Nearly half of homecare workers leave their jobs within a year
Low pay, poor career prospects and lack of training of the social care workforce are contributing to a crisis in the sector, according to a new report from the Communities and Local Government Committee.
The MPs recommend the creation of a ‘care workers charter’ to enhance the conditions of workers in the sector. It will set out what care workers can expect from their employers on wages, conditions and career development, and will draw on UNISON’s ethical care charter, a set of commitments developed for councils with the aim of improving homecare.
‘It is clear there are severe challenges in the care workforce,’ commented committee chair Clive Betts, pointing to ‘a norm across the sector’ of high vacancy and turnover rates, low pay, poor employment conditions, lack of training and inadequate career opportunities.
Currently, the turnover rate for nurses working in social care is 35.9 per cent, and 47.8 per cent of care workers leave within a year. Inevitably, overwork and low staff morale are having a negative impact on those dependent on care services.
‘Homecare workers are dedicated to ensuring vulnerable and sick people get much-needed support,’ commetned UNISON general secretary Dave Prentis.
“However, they’re struggling to get by on unacceptably low wages with many not even paid for the time spent travelling to care appointments. It’s good MPs have recognized UNISON’s ongoing campaign to get all councils to reward care workers fairly. We’d now urge the government to act, otherwise the crisis in social care will overshadow everyone’s lives.”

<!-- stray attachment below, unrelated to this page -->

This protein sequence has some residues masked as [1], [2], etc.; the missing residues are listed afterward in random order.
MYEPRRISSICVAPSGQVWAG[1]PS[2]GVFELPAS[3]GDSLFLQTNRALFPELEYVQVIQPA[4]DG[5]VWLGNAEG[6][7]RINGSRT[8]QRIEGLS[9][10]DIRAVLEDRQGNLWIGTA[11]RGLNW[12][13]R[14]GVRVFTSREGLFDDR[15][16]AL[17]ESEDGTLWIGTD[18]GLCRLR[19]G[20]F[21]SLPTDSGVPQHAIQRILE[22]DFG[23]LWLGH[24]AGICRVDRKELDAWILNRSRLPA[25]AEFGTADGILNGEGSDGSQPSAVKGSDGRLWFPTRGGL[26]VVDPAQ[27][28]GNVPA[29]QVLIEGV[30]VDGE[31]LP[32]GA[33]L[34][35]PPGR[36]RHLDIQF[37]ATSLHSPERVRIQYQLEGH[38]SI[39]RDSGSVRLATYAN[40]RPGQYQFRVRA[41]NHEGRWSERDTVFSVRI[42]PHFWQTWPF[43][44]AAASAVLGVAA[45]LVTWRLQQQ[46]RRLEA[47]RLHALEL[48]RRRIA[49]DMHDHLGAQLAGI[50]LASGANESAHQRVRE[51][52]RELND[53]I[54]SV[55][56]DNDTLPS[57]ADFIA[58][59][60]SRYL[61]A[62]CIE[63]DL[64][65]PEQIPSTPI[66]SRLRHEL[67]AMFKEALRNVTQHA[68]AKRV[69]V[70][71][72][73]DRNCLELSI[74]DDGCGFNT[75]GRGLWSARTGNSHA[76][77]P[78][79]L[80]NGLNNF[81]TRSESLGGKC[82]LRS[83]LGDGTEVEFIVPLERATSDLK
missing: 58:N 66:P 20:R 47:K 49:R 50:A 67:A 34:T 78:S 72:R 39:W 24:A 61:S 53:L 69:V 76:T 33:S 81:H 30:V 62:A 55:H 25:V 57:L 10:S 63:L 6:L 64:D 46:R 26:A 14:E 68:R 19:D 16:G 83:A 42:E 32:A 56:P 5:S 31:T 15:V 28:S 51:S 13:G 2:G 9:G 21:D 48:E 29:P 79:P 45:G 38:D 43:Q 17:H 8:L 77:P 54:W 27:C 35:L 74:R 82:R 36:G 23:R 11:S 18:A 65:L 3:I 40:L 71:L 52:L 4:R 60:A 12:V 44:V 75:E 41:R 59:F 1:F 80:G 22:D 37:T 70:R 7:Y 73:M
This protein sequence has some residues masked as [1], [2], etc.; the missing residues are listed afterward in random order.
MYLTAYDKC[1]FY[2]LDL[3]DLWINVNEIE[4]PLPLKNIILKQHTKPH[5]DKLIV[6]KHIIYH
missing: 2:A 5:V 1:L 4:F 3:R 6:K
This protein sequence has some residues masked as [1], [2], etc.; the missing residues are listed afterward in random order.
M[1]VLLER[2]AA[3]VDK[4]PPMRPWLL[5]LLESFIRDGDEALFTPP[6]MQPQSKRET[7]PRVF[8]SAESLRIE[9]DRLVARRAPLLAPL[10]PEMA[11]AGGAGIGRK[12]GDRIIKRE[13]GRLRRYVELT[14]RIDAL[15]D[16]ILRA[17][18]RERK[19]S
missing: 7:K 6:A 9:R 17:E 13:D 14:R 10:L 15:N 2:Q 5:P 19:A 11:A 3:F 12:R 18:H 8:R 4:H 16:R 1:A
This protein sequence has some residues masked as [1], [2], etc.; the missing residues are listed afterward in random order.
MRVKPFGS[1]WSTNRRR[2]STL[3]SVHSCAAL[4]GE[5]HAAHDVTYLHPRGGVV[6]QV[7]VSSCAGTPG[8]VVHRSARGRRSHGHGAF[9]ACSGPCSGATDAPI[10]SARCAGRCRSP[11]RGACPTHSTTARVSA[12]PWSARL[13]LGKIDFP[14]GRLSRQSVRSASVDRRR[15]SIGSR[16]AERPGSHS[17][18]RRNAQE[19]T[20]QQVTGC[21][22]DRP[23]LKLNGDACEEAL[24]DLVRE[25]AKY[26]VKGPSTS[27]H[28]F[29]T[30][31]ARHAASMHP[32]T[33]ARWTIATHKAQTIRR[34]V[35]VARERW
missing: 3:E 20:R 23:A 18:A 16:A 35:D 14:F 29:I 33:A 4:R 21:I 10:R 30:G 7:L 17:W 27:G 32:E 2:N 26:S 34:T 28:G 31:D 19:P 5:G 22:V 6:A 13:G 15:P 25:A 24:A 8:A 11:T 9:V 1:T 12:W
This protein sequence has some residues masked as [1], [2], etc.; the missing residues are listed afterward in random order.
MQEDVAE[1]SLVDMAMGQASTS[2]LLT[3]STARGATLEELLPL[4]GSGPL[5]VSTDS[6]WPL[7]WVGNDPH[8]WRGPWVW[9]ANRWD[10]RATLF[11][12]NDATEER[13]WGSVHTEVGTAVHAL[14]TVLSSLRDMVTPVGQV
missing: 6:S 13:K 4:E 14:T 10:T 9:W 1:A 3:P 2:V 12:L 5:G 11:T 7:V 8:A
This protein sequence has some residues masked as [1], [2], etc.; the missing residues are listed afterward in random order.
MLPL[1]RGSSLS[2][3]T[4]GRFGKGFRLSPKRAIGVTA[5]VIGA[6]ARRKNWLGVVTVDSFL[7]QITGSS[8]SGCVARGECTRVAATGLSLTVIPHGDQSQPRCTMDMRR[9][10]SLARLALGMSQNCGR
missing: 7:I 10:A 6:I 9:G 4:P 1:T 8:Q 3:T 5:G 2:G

The committee has also recommended that ‘the status of care work be improved through better pay, commensurate with skills and responsibilities, and better terms and conditions, and a stronger career structure—from apprenticeship to registered nurse— with centrally delivered training with national standards and qualifications, similar to the NHS Knowledge and Skills Framework.’
On funding, MPs welcome Philip Hammond’s commitment of an addition £2bn, they emphasise that it falls short of the amount required to close the social care funding gap.
“A long-term fix, working on a cross-party basis and involving the public and social care sector, is urgently necessary to meet the ever-increasing demographic pressures on the system. This review must be ambitious and consider a wide range of potential funding sources, looking again at age-related expenditure, options such as a hypothecated tax for social care, a compulsory insurance scheme, and differences in how individuals contribute.”
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